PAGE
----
Long Loopstick Antenna
Wound on a 3 foot length of PVC pipe, the long loopstick antenna was an
experiment to try to improve AM radio reception without using a long wire
or ground. It works fairly well and greatly improved reception of a weak
station 130 miles away. A longer rod antenna will probably work better if
space allows. The number of turns of wire needed for the loopstick can be
worked out from the single layer, air core inductance formula:
Inductance = (radius^2 * turns^2) / ((9*radius)+(10*length))
where dimensions are in inches and inductance is in microhenrys. The inductance
should be about 230 microhenrys to operate with a standard AM radio tuning
capacitor (33-330 pF). The 3 foot PVC pipe is wound with approximately 500
evenly spaced turns of #24 copper wire which forms an inductor of about 170
microhenrys, but I ended up with a little more (213uH) because the winding
spacing wasn't exactly even. A secondary coil of about 50 turns is wound along the length of
the pipe on top of the primary and then connected to 4 turns of wire wound
directly around the radio. The windings around the radio are orientated so that
the radio's internal antenna rod passes through the external windings. A better
method of coupling would be to wind a few turns directly around the internal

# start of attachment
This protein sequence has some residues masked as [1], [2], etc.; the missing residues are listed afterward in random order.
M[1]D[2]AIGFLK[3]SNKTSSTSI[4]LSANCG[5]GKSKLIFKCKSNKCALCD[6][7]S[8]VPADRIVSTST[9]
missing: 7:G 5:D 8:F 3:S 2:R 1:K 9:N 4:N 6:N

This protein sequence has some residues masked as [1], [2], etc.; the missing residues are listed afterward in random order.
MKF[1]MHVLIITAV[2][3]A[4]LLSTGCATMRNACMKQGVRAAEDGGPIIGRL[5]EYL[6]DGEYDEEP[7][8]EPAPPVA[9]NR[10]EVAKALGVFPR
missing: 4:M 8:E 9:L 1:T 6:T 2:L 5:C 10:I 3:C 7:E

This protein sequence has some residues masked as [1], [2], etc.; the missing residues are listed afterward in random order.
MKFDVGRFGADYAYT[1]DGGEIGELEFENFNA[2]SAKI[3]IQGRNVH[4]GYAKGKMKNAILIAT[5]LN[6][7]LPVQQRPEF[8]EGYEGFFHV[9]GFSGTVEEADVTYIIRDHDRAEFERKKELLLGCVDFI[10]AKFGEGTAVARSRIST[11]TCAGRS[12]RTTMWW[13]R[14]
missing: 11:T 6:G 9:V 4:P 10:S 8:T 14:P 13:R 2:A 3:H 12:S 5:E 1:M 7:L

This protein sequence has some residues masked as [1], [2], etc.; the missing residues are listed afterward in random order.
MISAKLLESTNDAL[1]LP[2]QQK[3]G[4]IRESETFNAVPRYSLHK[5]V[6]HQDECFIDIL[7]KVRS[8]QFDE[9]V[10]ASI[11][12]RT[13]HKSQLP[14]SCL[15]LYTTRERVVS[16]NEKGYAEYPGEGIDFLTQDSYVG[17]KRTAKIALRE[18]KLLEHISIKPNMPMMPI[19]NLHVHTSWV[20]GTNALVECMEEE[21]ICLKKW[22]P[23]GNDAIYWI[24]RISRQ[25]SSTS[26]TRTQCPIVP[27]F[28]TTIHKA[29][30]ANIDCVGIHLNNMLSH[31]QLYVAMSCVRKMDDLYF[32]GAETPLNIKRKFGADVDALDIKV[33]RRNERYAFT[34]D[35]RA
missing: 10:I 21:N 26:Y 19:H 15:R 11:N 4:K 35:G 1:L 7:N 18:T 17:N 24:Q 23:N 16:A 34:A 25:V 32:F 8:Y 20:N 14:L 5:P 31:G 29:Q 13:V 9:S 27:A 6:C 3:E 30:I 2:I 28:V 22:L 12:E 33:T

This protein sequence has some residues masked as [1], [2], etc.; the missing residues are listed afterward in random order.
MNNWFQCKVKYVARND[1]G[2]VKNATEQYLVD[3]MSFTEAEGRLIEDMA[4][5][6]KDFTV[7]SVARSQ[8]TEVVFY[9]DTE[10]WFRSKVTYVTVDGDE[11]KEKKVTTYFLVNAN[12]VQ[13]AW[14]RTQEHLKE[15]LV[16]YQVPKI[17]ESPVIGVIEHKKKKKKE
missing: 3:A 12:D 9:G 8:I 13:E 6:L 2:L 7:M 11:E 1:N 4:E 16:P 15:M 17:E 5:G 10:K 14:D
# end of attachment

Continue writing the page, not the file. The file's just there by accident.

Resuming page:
rod antenna inside the radio itself, but you would have to open the radio to do
that. In operation, the antenna should be horizontal to the ground and at right
angles to the direction of the radio station of interest. Tune the radio to a
weak station so you can hear a definite amount of noise, and then tune the
antenna capacitor and rotate the antenna for the best response. The antenna
should also be located away from lamp dimmers, computer monitors and other
devices that cause electrical interference.
Capacitor Discharge Ignition Circuit (CDI)
The CDI ignition circuit produces a spark from an ignition coil by
discharging a capacitor across the primary of the coil. A 2uF capacitor is
charged to about 340 volts and the discharge is controlled by an SCR.
A Schmitt trigger oscillator (74C14) and MOSFET (IFR510) are used to drive
the low voltage side of a small (120/12 volt) power transformer and a voltage
doubler arrangement is used on the high voltage side to increase the capacitor
voltage to about 340 volts. A similar Schmitt trigger oscillator is used to
trigger the SCR about 4 times per second. The power supply is gated off during
the discharge time so that the SCR will stop conducting and return to it's
blocking state. The diode connected from the 3904 to pin 9 of the 74C14 causes
the power supply oscillator to stop during discharge time. The circuit draws
only about 200 milliamps from a 12 volt source and delivers almost twice the
normal energy of a conventional ignition circuit. High voltage from the coil is